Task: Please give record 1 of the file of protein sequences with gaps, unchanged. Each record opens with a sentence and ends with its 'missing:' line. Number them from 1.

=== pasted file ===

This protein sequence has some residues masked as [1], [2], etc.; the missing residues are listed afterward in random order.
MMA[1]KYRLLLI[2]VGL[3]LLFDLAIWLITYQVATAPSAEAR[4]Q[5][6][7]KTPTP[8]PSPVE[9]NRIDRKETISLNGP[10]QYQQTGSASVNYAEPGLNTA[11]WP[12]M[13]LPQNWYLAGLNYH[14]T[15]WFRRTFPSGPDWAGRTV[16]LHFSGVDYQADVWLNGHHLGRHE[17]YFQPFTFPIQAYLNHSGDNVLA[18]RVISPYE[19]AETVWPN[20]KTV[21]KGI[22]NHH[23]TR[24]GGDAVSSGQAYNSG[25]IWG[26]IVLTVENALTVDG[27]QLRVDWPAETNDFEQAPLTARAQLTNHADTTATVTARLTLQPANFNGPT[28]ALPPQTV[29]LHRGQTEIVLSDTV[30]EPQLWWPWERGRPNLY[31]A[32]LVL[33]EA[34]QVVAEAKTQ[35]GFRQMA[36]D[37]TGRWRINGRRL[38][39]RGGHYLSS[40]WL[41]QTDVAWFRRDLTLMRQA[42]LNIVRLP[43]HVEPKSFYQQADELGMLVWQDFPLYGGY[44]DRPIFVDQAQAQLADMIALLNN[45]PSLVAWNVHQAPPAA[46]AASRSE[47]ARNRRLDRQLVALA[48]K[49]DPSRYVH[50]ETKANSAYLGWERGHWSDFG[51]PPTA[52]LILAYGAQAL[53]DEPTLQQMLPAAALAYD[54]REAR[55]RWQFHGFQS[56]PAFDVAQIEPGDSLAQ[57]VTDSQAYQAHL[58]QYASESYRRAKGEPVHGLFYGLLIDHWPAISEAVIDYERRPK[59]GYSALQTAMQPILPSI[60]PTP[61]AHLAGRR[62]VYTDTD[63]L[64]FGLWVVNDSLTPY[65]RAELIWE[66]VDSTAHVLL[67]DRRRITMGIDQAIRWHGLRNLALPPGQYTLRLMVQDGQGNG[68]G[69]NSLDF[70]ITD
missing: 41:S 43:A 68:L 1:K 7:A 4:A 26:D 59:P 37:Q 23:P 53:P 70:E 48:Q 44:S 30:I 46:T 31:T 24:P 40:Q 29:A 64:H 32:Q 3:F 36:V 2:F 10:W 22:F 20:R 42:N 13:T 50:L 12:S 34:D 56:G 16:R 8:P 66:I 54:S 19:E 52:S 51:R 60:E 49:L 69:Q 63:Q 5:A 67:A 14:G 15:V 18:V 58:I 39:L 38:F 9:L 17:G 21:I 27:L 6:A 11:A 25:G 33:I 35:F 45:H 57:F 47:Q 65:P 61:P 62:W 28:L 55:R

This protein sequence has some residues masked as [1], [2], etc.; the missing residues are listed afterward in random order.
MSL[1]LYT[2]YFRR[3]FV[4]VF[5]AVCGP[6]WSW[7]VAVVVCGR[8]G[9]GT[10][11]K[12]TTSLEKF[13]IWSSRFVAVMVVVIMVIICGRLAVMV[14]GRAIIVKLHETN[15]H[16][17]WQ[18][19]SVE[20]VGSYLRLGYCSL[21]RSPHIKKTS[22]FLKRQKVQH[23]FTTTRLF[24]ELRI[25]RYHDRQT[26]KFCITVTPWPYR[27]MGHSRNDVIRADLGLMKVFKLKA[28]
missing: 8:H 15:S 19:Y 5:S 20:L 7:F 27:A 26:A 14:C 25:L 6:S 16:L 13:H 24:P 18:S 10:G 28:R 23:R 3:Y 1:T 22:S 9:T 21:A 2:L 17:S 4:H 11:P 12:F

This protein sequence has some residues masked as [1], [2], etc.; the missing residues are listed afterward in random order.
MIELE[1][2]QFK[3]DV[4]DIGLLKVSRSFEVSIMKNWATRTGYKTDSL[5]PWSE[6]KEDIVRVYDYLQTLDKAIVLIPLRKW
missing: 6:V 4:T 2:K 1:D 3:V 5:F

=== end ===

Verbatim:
This protein sequence has some residues masked as [1], [2], etc.; the missing residues are listed afterward in random order.
MMA[1]KYRLLLI[2]VGL[3]LLFDLAIWLITYQVATAPSAEAR[4]Q[5][6][7]KTPTP[8]PSPVE[9]NRIDRKETISLNGP[10]QYQQTGSASVNYAEPGLNTA[11]WP[12]M[13]LPQNWYLAGLNYH[14]T[15]WFRRTFPSGPDWAGRTV[16]LHFSGVDYQADVWLNGHHLGRHE[17]YFQPFTFPIQAYLNHSGDNVLA[18]RVISPYE[19]AETVWPN[20]KTV[21]KGI[22]NHH[23]TR[24]GGDAVSSGQAYNSG[25]IWG[26]IVLTVENALTVDG[27]QLRVDWPAETNDFEQAPLTARAQLTNHADTTATVTARLTLQPANFNGPT[28]ALPPQTV[29]LHRGQTEIVLSDTV[30]EPQLWWPWERGRPNLY[31]A[32]LVL[33]EA[34]QVVAEAKTQ[35]GFRQMA[36]D[37]TGRWRINGRRL[38][39]RGGHYLSS[40]WL[41]QTDVAWFRRDLTLMRQA[42]LNIVRLP[43]HVEPKSFYQQADELGMLVWQDFPLYGGY[44]DRPIFVDQAQAQLADMIALLNN[45]PSLVAWNVHQAPPAA[46]AASRSE[47]ARNRRLDRQLVALA[48]K[49]DPSRYVH[50]ETKANSAYLGWERGHWSDFG[51]PPTA[52]LILAYGAQAL[53]DEPTLQQMLPAAALAYD[54]REAR[55]RWQFHGFQS[56]PAFDVAQIEPGDSLAQ[57]VTDSQAYQAHL[58]QYASESYRRAKGEPVHGLFYGLLIDHWPAISEAVIDYERRPK[59]GYSALQTAMQPILPSI[60]PTP[61]AHLAGRR[62]VYTDTD[63]L[64]FGLWVVNDSLTPY[65]RAELIWE[66]VDSTAHVLL[67]DRRRITMGIDQAIRWHGLRNLALPPGQYTLRLMVQDGQGNG[68]G[69]NSLDF[70]ITD
missing: 41:S 43:A 68:L 1:K 7:A 4:A 26:D 59:P 37:Q 23:P 53:P 70:E 48:Q 44:S 30:I 46:T 31:T 24:P 40:Q 29:A 64:H 32:Q 3:F 36:V 2:F 10:W 22:F 20:R 42:N 13:T 50:L 12:S 34:D 56:G 16:R 8:P 66:I 54:S 19:E 52:S 51:R 60:E 49:L 69:Q 63:Q 5:A 67:A 14:G 15:V 18:V 58:I 39:L 38:F 9:L 17:G 21:I 27:L 6:A 11:A 25:G 33:I 35:F 45:H 57:F 47:Q 65:P 61:P 62:W 28:L 55:R